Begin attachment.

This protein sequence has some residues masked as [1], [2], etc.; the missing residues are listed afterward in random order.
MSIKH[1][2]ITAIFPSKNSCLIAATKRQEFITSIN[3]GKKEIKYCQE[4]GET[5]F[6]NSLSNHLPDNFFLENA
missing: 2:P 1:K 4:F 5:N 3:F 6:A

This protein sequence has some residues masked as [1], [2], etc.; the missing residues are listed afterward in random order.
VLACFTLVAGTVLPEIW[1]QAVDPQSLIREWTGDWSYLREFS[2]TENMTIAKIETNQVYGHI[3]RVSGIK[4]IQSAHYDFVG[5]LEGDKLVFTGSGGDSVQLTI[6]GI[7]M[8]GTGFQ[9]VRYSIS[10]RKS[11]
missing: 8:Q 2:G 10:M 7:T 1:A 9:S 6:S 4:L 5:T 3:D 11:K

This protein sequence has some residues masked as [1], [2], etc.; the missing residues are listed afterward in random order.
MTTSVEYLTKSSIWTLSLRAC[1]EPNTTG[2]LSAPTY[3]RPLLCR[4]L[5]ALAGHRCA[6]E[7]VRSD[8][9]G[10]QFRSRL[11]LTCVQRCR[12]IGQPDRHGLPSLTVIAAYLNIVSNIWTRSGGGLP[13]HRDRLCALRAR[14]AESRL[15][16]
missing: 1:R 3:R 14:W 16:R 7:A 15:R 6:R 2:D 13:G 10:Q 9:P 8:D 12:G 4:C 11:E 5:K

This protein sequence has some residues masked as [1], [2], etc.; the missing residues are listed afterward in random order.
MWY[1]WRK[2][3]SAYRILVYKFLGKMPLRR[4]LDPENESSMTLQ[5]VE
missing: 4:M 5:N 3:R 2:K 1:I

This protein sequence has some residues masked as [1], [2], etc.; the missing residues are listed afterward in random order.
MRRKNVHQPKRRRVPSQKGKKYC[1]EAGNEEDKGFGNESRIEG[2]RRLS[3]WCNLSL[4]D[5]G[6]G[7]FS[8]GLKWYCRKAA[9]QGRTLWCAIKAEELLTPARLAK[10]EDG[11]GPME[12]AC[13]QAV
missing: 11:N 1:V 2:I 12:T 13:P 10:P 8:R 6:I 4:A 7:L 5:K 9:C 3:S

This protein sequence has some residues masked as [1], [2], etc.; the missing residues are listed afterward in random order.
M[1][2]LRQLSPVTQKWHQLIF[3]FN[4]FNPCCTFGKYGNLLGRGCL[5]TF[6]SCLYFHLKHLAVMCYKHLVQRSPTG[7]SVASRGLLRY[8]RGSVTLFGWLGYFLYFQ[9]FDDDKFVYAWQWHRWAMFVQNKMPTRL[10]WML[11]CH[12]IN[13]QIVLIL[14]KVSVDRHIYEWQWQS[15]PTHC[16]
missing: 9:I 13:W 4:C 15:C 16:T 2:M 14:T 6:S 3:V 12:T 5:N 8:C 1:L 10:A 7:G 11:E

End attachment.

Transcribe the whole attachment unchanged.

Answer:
This protein sequence has some residues masked as [1], [2], etc.; the missing residues are listed afterward in random order.
MSIKH[1][2]ITAIFPSKNSCLIAATKRQEFITSIN[3]GKKEIKYCQE[4]GET[5]F[6]NSLSNHLPDNFFLENA
missing: 2:P 1:K 4:F 5:N 3:F 6:A

This protein sequence has some residues masked as [1], [2], etc.; the missing residues are listed afterward in random order.
VLACFTLVAGTVLPEIW[1]QAVDPQSLIREWTGDWSYLREFS[2]TENMTIAKIETNQVYGHI[3]RVSGIK[4]IQSAHYDFVG[5]LEGDKLVFTGSGGDSVQLTI[6]GI[7]M[8]GTGFQ[9]VRYSIS[10]RKS[11]
missing: 8:Q 2:G 10:M 7:T 1:A 9:S 6:S 4:L 5:T 3:D 11:K

This protein sequence has some residues masked as [1], [2], etc.; the missing residues are listed afterward in random order.
MTTSVEYLTKSSIWTLSLRAC[1]EPNTTG[2]LSAPTY[3]RPLLCR[4]L[5]ALAGHRCA[6]E[7]VRSD[8][9]G[10]QFRSRL[11]LTCVQRCR[12]IGQPDRHGLPSLTVIAAYLNIVSNIWTRSGGGLP[13]HRDRLCALRAR[14]AESRL[15][16]
missing: 1:R 3:R 14:W 16:R 7:A 15:R 6:R 2:D 13:G 10:Q 9:P 8:D 12:G 4:C 11:E 5:K

This protein sequence has some residues masked as [1], [2], etc.; the missing residues are listed afterward in random order.
MWY[1]WRK[2][3]SAYRILVYKFLGKMPLRR[4]LDPENESSMTLQ[5]VE
missing: 4:M 5:N 3:R 2:K 1:I

This protein sequence has some residues masked as [1], [2], etc.; the missing residues are listed afterward in random order.
MRRKNVHQPKRRRVPSQKGKKYC[1]EAGNEEDKGFGNESRIEG[2]RRLS[3]WCNLSL[4]D[5]G[6]G[7]FS[8]GLKWYCRKAA[9]QGRTLWCAIKAEELLTPARLAK[10]EDG[11]GPME[12]AC[13]QAV
missing: 11:N 1:V 2:I 12:T 13:P 10:P 8:R 6:I 4:A 7:L 5:K 9:C 3:S

This protein sequence has some residues masked as [1], [2], etc.; the missing residues are listed afterward in random order.
M[1][2]LRQLSPVTQKWHQLIF[3]FN[4]FNPCCTFGKYGNLLGRGCL[5]TF[6]SCLYFHLKHLAVMCYKHLVQRSPTG[7]SVASRGLLRY[8]RGSVTLFGWLGYFLYFQ[9]FDDDKFVYAWQWHRWAMFVQNKMPTRL[10]WML[11]CH[12]IN[13]QIVLIL[14]KVSVDRHIYEWQWQS[15]PTHC[16]
missing: 9:I 13:W 4:C 15:C 16:T 2:M 14:T 6:S 3:V 12:T 5:N 8:C 1:L 10:A 7:G 11:E